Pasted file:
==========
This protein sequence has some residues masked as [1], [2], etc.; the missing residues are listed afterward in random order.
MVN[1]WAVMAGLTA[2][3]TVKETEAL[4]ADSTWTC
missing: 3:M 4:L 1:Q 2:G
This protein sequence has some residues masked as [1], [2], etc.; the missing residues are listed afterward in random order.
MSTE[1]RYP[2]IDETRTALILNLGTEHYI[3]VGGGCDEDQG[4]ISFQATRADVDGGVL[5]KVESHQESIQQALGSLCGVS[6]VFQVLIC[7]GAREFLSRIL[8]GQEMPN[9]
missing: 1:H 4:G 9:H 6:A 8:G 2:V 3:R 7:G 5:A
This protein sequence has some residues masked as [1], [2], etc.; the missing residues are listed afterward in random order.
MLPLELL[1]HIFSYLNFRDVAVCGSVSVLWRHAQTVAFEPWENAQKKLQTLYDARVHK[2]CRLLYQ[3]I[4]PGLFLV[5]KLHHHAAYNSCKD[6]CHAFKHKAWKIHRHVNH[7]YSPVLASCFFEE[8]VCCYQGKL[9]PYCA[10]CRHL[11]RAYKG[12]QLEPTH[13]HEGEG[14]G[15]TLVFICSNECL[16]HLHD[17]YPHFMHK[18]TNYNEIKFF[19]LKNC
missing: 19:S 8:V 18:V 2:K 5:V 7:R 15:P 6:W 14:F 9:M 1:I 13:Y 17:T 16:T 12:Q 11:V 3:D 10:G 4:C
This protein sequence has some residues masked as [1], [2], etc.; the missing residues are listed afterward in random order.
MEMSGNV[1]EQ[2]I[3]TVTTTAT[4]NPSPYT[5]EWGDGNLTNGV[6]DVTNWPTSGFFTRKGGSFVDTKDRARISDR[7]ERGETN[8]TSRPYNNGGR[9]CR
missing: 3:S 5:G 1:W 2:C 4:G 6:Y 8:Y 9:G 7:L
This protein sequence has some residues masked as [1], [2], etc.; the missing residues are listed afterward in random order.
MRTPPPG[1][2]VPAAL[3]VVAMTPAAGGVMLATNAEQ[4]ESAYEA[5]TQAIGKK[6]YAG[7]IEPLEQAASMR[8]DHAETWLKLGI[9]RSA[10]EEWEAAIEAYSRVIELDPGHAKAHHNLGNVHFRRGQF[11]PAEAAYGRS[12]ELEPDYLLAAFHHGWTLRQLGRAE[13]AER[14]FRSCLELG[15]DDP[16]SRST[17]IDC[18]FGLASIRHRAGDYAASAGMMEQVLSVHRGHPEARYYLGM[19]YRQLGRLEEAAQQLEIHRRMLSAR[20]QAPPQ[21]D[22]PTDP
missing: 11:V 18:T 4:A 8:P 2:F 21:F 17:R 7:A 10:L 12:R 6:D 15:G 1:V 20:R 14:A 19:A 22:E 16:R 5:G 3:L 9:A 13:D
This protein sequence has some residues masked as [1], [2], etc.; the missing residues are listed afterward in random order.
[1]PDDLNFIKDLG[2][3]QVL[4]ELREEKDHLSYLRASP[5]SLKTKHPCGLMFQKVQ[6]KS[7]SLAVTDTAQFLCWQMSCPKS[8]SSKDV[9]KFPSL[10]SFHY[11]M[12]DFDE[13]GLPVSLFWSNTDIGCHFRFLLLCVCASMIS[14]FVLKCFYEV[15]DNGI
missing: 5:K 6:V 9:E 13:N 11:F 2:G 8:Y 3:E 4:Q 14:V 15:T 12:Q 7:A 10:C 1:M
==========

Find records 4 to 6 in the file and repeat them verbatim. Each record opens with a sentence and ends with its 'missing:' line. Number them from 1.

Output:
This protein sequence has some residues masked as [1], [2], etc.; the missing residues are listed afterward in random order.
MEMSGNV[1]EQ[2]I[3]TVTTTAT[4]NPSPYT[5]EWGDGNLTNGV[6]DVTNWPTSGFFTRKGGSFVDTKDRARISDR[7]ERGETN[8]TSRPYNNGGR[9]CR
missing: 3:S 5:G 1:W 2:C 4:G 6:Y 8:Y 9:G 7:L
This protein sequence has some residues masked as [1], [2], etc.; the missing residues are listed afterward in random order.
MRTPPPG[1][2]VPAAL[3]VVAMTPAAGGVMLATNAEQ[4]ESAYEA[5]TQAIGKK[6]YAG[7]IEPLEQAASMR[8]DHAETWLKLGI[9]RSA[10]EEWEAAIEAYSRVIELDPGHAKAHHNLGNVHFRRGQF[11]PAEAAYGRS[12]ELEPDYLLAAFHHGWTLRQLGRAE[13]AER[14]FRSCLELG[15]DDP[16]SRST[17]IDC[18]FGLASIRHRAGDYAASAGMMEQVLSVHRGHPEARYYLGM[19]YRQLGRLEEAAQQLEIHRRMLSAR[20]QAPPQ[21]D[22]PTDP
missing: 11:V 18:T 4:A 8:P 2:F 21:F 17:R 7:A 10:L 12:R 6:D 15:G 1:V 20:R 14:A 19:A 22:E 16:R 5:G 3:L 9:A 13:D
This protein sequence has some residues masked as [1], [2], etc.; the missing residues are listed afterward in random order.
[1]PDDLNFIKDLG[2][3]QVL[4]ELREEKDHLSYLRASP[5]SLKTKHPCGLMFQKVQ[6]KS[7]SLAVTDTAQFLCWQMSCPKS[8]SSKDV[9]KFPSL[10]SFHY[11]M[12]DFDE[13]GLPVSLFWSNTDIGCHFRFLLLCVCASMIS[14]FVLKCFYEV[15]DNGI
missing: 5:K 6:V 9:E 13:N 11:F 2:G 8:Y 3:E 4:Q 14:V 15:T 12:Q 7:A 10:C 1:M